GM 1914

The First World War in Greater Manchester


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Remembering War – the Stories behind Local War Memorials (Part 2)

Sarah Owen from Tameside has written a series of blog posts exploring the stories behind the borough’s war memorials.  Part 2 of the series discusses the history of the Stalybridge War Memorial. 

Stalybridge War Memorial

One of the region’s most unique and admired examples of a War Memorial, The Stalybridge War Memorial, was unveiled to the public on the 6th November, 1921 in front of a crowd of some ‘24,000 people; virtually the population of the town’.

800px-Stalybridge6027

Image 1: Stalybridge War Memorial, 2008 – Wikimedia Commons, Copyright Clem Rutter, Rochester.

In comparison to the previous example of Chapel Hill in Dukinfield, the Stalybridge Memorial reflects the intention of the erection of the memorial to become a place of remembrance and reflection. This is particularly evident on the inscription which reads:

All you who pass by remember with gratitude the men of Stalybridge who died for you.’

The Memorial also features a number of other quotations. One of the more well-known is the words taken from Katherine Tynan’s poem, Flower of Youth.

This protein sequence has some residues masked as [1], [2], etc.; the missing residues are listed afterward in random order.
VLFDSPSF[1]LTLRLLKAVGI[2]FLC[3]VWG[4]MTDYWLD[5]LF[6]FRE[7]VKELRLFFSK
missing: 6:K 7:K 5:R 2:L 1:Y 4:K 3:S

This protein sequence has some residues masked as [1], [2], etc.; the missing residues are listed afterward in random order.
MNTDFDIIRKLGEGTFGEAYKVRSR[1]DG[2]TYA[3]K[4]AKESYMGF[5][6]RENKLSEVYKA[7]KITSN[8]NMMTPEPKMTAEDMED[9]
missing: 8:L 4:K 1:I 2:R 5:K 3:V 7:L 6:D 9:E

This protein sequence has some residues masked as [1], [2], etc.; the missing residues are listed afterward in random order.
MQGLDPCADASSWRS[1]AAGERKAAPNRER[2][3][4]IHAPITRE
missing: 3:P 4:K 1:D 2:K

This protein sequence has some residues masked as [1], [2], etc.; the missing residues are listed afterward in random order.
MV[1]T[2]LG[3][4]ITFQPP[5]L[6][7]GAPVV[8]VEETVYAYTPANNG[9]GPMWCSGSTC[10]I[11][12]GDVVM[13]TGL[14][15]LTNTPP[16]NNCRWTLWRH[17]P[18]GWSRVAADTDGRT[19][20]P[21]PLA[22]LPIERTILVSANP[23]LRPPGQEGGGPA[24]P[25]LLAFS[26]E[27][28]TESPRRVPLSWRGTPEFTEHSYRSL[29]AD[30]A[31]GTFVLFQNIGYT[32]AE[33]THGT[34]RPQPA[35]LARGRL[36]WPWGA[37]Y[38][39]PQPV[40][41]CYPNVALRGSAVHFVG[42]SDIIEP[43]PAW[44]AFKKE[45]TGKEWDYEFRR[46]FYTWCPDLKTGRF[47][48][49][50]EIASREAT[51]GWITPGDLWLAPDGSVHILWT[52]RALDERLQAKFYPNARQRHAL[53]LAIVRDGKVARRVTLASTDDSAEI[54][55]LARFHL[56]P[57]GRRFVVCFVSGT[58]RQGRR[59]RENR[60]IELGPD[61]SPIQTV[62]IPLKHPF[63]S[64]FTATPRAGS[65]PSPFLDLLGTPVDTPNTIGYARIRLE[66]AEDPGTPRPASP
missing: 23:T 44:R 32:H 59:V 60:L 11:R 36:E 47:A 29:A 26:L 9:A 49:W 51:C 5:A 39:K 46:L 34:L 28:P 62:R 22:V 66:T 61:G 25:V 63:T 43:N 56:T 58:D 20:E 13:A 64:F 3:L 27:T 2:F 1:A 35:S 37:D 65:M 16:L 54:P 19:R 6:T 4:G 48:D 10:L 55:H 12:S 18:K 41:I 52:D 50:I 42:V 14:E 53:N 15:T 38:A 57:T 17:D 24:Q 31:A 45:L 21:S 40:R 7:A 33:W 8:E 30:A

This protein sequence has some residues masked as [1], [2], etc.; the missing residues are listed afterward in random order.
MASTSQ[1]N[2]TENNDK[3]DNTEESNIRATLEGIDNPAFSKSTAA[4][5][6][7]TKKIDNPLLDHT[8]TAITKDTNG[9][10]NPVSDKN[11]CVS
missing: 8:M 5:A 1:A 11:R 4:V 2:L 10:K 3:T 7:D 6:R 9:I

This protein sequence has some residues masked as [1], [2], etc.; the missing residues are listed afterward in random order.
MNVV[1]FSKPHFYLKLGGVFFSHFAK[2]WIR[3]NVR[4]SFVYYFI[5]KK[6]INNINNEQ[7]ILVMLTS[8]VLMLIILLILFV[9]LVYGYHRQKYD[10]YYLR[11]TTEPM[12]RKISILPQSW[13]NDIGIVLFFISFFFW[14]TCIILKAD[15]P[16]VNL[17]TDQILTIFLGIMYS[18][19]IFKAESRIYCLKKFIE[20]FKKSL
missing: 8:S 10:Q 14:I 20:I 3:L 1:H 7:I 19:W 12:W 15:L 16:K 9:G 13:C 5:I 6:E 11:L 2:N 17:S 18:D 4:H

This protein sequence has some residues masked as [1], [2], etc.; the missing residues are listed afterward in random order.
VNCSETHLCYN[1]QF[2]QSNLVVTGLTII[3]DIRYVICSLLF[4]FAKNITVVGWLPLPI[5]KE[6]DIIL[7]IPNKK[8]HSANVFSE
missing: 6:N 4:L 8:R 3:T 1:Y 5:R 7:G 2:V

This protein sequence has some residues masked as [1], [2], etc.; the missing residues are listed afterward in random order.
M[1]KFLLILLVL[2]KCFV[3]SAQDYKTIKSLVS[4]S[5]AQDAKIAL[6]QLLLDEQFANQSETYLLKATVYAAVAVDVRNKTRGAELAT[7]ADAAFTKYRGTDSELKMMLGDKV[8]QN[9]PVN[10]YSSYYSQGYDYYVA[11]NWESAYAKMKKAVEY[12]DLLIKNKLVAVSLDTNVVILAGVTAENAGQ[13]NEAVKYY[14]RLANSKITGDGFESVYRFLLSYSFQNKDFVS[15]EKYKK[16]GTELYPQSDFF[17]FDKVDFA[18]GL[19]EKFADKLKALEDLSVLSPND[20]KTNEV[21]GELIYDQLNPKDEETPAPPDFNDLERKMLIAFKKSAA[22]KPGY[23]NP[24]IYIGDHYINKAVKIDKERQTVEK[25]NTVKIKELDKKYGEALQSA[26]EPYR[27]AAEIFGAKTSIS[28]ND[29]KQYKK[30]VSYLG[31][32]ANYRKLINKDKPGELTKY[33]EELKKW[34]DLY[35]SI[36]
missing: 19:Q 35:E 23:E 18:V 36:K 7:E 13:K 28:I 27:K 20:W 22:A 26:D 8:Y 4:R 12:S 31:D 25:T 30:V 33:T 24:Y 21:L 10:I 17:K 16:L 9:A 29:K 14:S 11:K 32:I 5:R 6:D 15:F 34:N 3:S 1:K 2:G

Now heaven is by the young invaded. Their Laughter’s in the House of God.

 At the unveiling ceremony, which began at 3 o’clock, the Mayor of Stalybridge, Councillor Ada Summer unveiled the army pedestal and the navy pedestal was unveiled by the war time mayor, Alderman James Bottomley. In a poignant touch, Stalybridge born ex-Private Ernest Sykes, who had received the Victoria Cross during the conflict, laid a wreath on behalf of the Stalybridge Branch of the newly established British Legion of Ex-Servicemen.

As with many of our local memorials, Stalybridge memorial was adapted following the conclusion of the Second World War in order to feature the names of those soldiers lost in the second conflict. The Stalybridge Memorial is perhaps unique in that its arch design was extended to the double arch which can be seen today. The extension was unveiled by Mrs Gertrude Monday of 128 Mottram Road who had lost her husband in the Great War and her son in the Second World War.